Mathematical proof of God’s existence?

Mathematical proof of God’s existence? January 23, 2017

The great mathematician and logician Kurt Gödel, who died in 1978, left behind a series of equations that purport to prove the existence of God.

As I understand it (and I don’t understand the math!), the equations test the validity of St. Anselm’s ontological argument for God’s existence, which defines God as the greatest being that can be conceived.  Such a being would have to have the property of existence; otherwise, we could conceive of a greater being, namely, one that exists.  And that one would be God.

This sounds like a language game, but philosophers have wrestled with the argument for centuries, finding it more formidable than it might appear on the surface.

Now two European computer scientists have run Gödel’s mathematical proof on a computer and found it valid.

You do the math:

“Ax. 1. {P(φ)∧◻∀x[φ(x)→ψ(x)]} →P(ψ)Ax. 2.P(¬φ)↔¬P(φ)Th. 1.P(φ)→◊∃x[φ(x)]Df. 1.G(x)⟺∀φ[P(φ)→φ(x)]Ax. 3.P(G)Th. 2.◊∃xG(x)Df. 2.φ ess x⟺φ(x)∧∀ψ{ψ(x)→◻∀y[φ(y)→ψ(y)]}Ax. 4.P(φ)→◻P(φ)Th. 3.G(x)→G ess xDf. 3.E(x)⟺∀φ[φ ess x→◻∃yφ(y)]Ax. 5.P(E)Th. 4.◻∃xG(x)”.

After the jump, a news story on the computer scientists’ work.  I also include Gödel’s proof and a link explaining the above mathematical notation.

Two computer scientists say they proved that there is a holy supreme force after confirming the equations.

In 1978, mathematician Kurt Gödel died and left behind a long and complex theory based on modal logic.

Dr Gödel’s model uses mathematical equations that are extremely complicated, but the essence is that no greater power than God can be conceived, and if he or she is believed as a concept then he or she can exist in reality.

Or as Dr Gödel put it through his equations: “Ax. 1. {P(φ)∧◻∀x[φ(x)→ψ(x)]} →P(ψ)Ax. 2.P(¬φ)↔¬P(φ)Th. 1.P(φ)→◊∃x[φ(x)]Df. 1.G(x)⟺∀φ[P(φ)→φ(x)]Ax. 3.P(G)Th. 2.◊∃xG(x)Df. 2.φ ess x⟺φ(x)∧∀ψ{ψ(x)→◻∀y[φ(y)→ψ(y)]}Ax. 4.P(φ)→◻P(φ)Th. 3.G(x)→G ess xDf. 3.E(x)⟺∀φ[φ ess x→◻∃yφ(y)]Ax. 5.P(E)Th. 4.◻∃xG(x)”.

You get it, right?

But two computer scientists have used computers to run such complicated [mathematics] which they say confirms that the equation does indeed add up.

Here is Gödel’s proof:

Definition 1: x is God-like if and only if x has as essential properties those and only those properties which are positive

Definition 2: A is an essence of x if and only if for every property B, x has B necessarily if and only if A entails B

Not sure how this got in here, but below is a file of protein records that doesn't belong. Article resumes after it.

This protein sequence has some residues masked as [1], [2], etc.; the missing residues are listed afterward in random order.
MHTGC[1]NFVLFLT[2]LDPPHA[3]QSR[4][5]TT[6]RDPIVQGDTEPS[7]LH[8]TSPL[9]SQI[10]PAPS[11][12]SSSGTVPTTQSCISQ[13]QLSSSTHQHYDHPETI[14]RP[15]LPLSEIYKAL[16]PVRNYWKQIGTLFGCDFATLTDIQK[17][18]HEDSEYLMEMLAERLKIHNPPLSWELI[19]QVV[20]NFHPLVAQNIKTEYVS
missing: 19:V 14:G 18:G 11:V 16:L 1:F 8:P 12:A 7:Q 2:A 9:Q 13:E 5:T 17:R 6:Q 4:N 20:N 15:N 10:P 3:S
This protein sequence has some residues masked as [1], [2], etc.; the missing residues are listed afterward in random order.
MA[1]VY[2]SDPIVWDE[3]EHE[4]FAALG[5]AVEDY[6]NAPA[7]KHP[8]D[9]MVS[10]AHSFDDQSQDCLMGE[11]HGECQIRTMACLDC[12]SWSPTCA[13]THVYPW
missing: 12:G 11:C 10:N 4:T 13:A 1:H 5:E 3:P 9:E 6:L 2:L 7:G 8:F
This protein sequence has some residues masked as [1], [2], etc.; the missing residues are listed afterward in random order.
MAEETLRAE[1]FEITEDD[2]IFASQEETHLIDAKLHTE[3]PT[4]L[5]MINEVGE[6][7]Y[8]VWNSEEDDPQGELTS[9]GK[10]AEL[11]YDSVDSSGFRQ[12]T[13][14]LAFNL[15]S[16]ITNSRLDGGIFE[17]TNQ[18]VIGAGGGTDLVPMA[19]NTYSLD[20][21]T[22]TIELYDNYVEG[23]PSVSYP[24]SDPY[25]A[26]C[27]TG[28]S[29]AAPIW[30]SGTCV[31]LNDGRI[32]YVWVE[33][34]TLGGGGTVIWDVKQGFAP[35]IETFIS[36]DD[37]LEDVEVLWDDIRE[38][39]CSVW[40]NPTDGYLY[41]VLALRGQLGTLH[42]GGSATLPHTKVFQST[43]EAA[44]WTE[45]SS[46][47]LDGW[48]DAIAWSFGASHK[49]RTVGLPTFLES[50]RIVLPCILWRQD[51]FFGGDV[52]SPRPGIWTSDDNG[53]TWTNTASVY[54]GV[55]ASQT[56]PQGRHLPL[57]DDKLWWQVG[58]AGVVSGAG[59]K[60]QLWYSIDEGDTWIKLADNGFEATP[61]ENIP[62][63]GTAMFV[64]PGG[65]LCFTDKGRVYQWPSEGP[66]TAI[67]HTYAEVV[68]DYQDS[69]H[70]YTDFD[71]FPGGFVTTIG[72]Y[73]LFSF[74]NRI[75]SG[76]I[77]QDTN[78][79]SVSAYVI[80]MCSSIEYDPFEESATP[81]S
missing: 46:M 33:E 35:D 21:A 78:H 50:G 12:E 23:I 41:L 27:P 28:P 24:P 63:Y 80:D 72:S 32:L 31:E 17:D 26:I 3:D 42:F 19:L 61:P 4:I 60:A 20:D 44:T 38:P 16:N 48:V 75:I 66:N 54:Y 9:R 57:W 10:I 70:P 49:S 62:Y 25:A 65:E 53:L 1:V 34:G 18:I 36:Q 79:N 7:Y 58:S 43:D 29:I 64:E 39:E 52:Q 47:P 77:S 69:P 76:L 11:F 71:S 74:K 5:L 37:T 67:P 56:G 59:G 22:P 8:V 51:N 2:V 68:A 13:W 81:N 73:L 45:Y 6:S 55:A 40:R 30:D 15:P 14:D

Definition 3: x necessarily exists if and only if every essence of x is necessarily exemplified

Axiom 1: If a property is positive, then its negation is not positive

Axiom 2: Any property entailed by—i.e., strictly implied by—a positive property is positive

Axiom 3: The property of being God-like is positive

Axiom 4: If a property is positive, then it is necessarily positive

Axiom 5: Necessary existence is positive

Axiom 6: For any property P, if P is positive, then being necessarily P is positive

Theorem 1: If a property is positive, then it is consistent, i.e., possibly exemplified

Corollary 1: The property of being God-like is consistent

Theorem 2: If something is God-like, then the property of being God-like is an essence of that thing

Theorem 3: Necessarily, the property of being God-like is exemplified

For Gödel’s mathematical notations, go here.

What Wikipedia says about Gödel’s religious beliefs  (Note the Lutheran connection!):

Religious views

Gödel was a convinced theist, in the Christian tradition.[28] He held the notion that God was personal.

He believed firmly in an afterlife, stating: “Of course this supposes that there are many relationships which today’s science and received wisdom haven’t any inkling of. But I am convinced of this [the afterlife], independently of any theology.” It is “possible today to perceive, by pure reasoning” that it “is entirely consistent with known facts.” “If the world is rationally constructed and has meaning, then there must be such a thing [as an afterlife].”[29]

In an unmailed answer to a questionnaire, Gödel described his religion as “baptized Lutheran (but not member of any religious congregation). My belief is theistic, not pantheistic, following Leibniz rather than Spinoza.”[30] Describing religion(s) in general, Gödel said: “Religions are, for the most part, bad—but religion is not”.[31] According to his wife Adele, “Gödel, although he did not go to church, was religious and read the Bible in bed every Sunday morning”,[32] while of Islam, he said, “I like Islam: it is a consistent [or consequential] idea of religion and open-minded”.[33]

Photo of Kurt Gödel by unknown – http://www.arithmeum.uni-bonn.de/en/events/285, https://en.wikipedia.org/w/index.php?curid=43426215.  Public Domain

Portrait of St. Anselm of Canterbury, Public Domain, via Wikimedia Commons

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